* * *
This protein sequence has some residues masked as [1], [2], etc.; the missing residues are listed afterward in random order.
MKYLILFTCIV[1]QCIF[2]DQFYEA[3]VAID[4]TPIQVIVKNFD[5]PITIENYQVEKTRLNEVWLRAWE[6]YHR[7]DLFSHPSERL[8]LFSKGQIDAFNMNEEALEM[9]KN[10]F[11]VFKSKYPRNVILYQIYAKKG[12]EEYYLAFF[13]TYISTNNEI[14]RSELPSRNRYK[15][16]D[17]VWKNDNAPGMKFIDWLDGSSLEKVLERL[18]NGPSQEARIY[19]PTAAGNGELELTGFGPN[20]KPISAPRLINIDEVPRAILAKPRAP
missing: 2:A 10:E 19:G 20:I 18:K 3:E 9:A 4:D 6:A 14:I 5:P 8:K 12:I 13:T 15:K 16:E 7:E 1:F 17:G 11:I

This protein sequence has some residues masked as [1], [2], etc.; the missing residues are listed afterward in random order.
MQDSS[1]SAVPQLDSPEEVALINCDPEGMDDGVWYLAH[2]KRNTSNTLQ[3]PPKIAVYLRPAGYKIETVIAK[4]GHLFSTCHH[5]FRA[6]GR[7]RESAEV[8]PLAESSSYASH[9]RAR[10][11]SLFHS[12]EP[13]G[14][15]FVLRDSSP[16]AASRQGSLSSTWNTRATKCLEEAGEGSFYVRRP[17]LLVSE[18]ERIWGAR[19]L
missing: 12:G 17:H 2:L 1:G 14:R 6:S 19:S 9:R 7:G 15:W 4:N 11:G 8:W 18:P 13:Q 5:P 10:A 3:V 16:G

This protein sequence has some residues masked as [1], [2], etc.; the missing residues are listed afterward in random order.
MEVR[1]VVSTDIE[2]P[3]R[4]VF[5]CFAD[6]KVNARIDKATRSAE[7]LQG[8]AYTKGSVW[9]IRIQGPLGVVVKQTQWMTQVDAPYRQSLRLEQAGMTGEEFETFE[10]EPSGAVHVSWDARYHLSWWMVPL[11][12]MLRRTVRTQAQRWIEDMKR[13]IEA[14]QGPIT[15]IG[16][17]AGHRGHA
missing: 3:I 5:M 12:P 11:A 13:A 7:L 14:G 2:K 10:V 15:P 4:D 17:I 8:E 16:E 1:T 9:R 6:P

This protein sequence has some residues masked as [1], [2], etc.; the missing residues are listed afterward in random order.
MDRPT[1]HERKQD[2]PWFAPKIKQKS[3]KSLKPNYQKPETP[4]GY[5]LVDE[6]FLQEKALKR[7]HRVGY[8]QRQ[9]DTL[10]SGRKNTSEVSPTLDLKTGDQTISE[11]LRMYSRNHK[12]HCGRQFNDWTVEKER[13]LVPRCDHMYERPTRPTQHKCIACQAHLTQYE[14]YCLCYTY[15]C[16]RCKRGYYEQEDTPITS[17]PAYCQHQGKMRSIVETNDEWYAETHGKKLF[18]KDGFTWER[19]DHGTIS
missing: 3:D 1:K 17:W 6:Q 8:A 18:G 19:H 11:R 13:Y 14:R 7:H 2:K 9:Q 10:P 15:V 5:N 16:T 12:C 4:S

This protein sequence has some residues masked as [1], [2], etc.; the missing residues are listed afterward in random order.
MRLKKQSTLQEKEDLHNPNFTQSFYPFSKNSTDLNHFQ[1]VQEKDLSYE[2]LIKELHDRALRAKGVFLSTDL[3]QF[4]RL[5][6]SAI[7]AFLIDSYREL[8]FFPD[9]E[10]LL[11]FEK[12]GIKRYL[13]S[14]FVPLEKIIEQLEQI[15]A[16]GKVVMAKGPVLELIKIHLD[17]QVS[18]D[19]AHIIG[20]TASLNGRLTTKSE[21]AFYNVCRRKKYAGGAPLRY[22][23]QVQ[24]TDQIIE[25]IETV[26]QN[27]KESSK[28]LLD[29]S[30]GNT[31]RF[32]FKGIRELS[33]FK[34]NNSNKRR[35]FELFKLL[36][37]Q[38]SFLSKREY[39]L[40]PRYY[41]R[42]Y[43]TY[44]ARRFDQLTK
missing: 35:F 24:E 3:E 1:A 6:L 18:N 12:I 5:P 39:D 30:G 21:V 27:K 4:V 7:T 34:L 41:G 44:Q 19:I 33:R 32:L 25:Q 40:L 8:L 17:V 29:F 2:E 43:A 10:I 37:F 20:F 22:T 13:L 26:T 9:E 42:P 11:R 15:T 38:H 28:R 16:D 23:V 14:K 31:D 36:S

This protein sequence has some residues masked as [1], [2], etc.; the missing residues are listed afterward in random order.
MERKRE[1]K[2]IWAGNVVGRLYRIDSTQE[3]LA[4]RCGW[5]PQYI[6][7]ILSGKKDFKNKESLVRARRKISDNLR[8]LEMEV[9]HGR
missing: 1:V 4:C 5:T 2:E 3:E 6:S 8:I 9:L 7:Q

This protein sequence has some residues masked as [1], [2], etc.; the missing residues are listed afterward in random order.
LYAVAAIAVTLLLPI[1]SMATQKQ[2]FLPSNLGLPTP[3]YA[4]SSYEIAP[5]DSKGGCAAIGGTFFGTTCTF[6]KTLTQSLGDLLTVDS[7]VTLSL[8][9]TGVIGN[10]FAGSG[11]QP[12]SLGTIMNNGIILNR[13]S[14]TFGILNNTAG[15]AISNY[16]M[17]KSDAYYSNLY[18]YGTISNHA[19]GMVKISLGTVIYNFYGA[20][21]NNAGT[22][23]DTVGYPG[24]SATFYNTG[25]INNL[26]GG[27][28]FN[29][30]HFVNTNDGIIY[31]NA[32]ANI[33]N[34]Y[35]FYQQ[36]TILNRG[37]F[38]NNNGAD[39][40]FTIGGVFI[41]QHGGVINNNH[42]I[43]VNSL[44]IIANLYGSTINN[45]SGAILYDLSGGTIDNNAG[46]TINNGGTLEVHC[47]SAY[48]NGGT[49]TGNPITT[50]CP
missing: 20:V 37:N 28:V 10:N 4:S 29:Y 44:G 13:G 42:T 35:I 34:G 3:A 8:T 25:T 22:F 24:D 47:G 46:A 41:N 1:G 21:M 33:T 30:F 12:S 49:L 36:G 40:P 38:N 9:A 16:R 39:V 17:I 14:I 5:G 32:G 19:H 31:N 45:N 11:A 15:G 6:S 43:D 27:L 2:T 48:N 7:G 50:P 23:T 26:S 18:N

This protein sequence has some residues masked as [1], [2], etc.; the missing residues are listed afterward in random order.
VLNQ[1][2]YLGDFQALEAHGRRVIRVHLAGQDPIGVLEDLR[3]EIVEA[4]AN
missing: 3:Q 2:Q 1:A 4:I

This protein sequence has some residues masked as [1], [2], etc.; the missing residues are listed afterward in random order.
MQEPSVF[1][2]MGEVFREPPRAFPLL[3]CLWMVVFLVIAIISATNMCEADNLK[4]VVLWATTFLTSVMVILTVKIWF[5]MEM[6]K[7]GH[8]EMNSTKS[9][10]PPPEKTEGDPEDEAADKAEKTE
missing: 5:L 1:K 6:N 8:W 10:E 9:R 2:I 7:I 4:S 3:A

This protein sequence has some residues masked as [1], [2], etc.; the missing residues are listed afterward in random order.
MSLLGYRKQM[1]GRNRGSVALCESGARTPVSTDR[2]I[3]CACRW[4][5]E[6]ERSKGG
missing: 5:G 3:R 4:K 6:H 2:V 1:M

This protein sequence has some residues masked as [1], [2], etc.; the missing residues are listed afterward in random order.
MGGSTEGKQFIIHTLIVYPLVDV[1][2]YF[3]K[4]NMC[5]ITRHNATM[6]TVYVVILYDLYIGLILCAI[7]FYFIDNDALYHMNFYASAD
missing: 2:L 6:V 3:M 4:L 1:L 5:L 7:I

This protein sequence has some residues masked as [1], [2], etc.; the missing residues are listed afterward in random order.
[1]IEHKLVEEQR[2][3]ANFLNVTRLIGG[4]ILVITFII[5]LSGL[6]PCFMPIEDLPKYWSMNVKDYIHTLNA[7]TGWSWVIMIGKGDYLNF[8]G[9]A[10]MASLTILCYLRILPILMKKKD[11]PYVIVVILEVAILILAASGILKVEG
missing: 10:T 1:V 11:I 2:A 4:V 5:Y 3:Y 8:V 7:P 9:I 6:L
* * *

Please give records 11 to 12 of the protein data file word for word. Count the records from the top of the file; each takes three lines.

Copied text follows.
This protein sequence has some residues masked as [1], [2], etc.; the missing residues are listed afterward in random order.
MGGSTEGKQFIIHTLIVYPLVDV[1][2]YF[3]K[4]NMC[5]ITRHNATM[6]TVYVVILYDLYIGLILCAI[7]FYFIDNDALYHMNFYASAD
missing: 2:L 6:V 3:M 4:L 1:L 5:L 7:I

This protein sequence has some residues masked as [1], [2], etc.; the missing residues are listed afterward in random order.
[1]IEHKLVEEQR[2][3]ANFLNVTRLIGG[4]ILVITFII[5]LSGL[6]PCFMPIEDLPKYWSMNVKDYIHTLNA[7]TGWSWVIMIGKGDYLNF[8]G[9]A[10]MASLTILCYLRILPILMKKKD[11]PYVIVVILEVAILILAASGILKVEG
missing: 10:T 1:V 11:I 2:A 4:V 5:Y 3:Y 8:V 7:P 9:I 6:L